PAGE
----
1. Intellectual appetite needs feeding. “[Coach Leach] thinks like a coach and that’s what made him good at it …. But unlike so many of them, he doesn’t live this myopic life of Xs and Os. He’s so well-rounded. He might be reading a book about Geronimo, or spending a couple weeks with a Hollywood producer seeing how movies are made. He is always trying to feed his intellectual appetite,” broadcaster Jack Arute said of the coach. If you aren’t familiar with Coach Leach using pirates to inspire his players, read this.

Coach Mumme summed up the success of the Air Raid offense with the following observations: “Right now, every other college team you see is similar to what we do. But back then, everybody thought we were crazy.”

Couldn’t the same be said about the U.S. legal market and its progression over the last 15 or 20 years? Practices once considered risky or crazy are so mainstream today that they have their own buzzwords (think spread offense): alternative fee arrangements, legal process outsourcing.

When Summit Law Group first opened its doors in 1997, the “smart money” said that Summit founders were crazy to be leaving a well-established, national law firm like Heller Ehrman. And for what? To start a much smaller firm focused on client service, where clients paid what they thought was appropriate for the legal services provided to them.

But Summit forged its own path more than 15 years ago:

1) Aligning its interests with client interests through risk-based fee arrangements;

2) Cutting overhead by focusing on efficiencies and getting rid of the expensive leases and costly artwork; and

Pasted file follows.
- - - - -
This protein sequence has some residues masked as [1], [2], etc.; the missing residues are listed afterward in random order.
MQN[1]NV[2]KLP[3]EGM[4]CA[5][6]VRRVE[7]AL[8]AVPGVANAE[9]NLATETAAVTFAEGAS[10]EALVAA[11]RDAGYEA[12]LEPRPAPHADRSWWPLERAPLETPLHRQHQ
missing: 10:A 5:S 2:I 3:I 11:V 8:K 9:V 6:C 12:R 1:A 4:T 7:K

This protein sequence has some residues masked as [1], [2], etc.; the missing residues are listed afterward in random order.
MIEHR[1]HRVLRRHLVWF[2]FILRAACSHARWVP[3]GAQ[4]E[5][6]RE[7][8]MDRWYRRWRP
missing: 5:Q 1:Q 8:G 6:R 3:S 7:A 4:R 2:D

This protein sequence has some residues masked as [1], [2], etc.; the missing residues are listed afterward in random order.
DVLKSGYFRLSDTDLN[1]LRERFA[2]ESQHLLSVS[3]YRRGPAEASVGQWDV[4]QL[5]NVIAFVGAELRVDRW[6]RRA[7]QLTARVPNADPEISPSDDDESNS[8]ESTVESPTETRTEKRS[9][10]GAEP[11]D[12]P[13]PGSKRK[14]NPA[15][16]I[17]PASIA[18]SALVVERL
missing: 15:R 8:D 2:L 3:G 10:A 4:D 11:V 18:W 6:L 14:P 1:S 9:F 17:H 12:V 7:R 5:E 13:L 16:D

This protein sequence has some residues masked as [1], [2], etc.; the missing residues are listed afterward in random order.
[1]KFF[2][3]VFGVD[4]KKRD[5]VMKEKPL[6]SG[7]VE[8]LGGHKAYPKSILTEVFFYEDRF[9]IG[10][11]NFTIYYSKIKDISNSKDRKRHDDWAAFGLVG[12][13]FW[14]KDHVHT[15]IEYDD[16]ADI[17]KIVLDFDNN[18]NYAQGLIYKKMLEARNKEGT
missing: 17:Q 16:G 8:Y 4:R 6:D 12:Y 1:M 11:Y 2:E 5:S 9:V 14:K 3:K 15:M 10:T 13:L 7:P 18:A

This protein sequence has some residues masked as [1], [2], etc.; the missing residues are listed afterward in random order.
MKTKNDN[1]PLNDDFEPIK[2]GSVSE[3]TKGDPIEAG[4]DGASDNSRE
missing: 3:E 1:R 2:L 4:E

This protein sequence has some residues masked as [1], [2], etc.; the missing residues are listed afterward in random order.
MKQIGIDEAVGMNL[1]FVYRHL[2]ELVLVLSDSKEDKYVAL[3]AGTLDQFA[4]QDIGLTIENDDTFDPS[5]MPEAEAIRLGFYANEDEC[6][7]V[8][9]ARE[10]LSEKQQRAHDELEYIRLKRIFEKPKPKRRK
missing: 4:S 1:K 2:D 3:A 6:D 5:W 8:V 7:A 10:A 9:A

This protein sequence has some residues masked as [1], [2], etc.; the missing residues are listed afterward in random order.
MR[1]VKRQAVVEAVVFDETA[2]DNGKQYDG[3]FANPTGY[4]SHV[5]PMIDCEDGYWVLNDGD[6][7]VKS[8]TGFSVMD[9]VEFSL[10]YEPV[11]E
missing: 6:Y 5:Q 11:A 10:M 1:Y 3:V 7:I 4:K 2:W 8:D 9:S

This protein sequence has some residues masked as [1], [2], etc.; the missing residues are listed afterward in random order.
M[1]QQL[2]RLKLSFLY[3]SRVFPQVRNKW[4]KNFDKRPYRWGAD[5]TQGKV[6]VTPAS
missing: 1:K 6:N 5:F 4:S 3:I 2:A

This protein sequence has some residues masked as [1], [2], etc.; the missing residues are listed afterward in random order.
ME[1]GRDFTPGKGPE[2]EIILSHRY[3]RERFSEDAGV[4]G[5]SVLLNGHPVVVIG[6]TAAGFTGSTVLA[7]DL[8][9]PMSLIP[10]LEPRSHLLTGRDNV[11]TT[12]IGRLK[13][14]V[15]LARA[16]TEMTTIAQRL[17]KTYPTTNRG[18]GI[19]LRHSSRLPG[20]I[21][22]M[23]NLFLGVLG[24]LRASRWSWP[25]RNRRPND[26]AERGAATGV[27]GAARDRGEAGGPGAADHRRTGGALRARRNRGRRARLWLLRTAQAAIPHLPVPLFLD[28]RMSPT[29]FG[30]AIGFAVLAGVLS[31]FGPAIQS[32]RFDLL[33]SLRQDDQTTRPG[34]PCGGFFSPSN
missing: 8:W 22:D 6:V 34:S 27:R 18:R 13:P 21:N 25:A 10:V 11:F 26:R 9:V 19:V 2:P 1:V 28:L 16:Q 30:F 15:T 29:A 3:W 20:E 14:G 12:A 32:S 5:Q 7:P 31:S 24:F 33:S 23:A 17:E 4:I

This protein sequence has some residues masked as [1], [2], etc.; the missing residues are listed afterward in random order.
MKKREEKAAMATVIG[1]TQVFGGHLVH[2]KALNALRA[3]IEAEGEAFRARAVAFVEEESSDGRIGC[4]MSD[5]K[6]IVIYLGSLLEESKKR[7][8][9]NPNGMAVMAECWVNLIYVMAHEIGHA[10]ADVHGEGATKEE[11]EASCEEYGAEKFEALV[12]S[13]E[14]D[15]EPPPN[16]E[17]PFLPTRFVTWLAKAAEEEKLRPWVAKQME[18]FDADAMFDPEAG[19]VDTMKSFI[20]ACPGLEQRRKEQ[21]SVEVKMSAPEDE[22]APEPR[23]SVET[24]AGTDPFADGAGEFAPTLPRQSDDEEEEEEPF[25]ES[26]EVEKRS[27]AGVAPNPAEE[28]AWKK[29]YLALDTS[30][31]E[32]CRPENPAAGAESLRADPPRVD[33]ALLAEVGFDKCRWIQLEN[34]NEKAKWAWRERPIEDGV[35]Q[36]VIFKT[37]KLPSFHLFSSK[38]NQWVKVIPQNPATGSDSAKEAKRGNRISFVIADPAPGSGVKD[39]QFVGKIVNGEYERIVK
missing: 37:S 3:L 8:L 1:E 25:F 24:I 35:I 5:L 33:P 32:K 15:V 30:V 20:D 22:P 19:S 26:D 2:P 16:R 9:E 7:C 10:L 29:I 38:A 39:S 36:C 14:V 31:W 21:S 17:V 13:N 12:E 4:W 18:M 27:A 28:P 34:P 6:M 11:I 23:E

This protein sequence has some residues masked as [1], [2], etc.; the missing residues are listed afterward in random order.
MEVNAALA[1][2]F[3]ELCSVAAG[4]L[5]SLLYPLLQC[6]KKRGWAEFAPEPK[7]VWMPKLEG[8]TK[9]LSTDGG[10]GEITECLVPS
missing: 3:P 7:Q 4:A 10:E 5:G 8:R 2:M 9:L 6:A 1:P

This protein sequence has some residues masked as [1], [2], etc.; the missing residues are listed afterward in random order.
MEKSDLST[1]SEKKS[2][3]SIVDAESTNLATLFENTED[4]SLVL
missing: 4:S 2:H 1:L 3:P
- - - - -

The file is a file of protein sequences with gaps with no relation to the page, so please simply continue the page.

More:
3) Teaming up with others outside the firm who could provide better expertise or more efficient services to clients.

As law firms, LPOs, in-house lawyers, and clients continue to strive to improve the means and manner in which they service their clients’ needs, the principles that Coach Leach used to innovate college football offenses are wholly relevant to the legal evolution.

Join the fray.

Go Cougs!

J. Chad Mitchell is a member of Summit Law Group and serves on its executive board. He handles complex commercial disputes and environmental matters, both domestic and foreign, including matters in England, Germany, Russia, Canada and Taiwan. Chad enjoys coaching his kids in football, lacrosse and basketball, and can’t wait for his Brigham Young University Cougars to host Mike Leach’s Washington State University Cougars to kick off this year’s college football season on Aug. 30.

Follow Chad on Twitter @JChadMitchell.

Editor’s note: The New Normal is an ongoing discussion between Paul Lippe, the CEO of Legal OnRamp, Patrick Lamb, founding member of Valorem Law Group and their guests. New Normal contributors spend a lot of time thinking, writing and speaking about the changes occurring in the delivery of legal services. You’re invited to join their discussion.

In This Podcast:

Give us feedback, share a story tip or update, or report an error.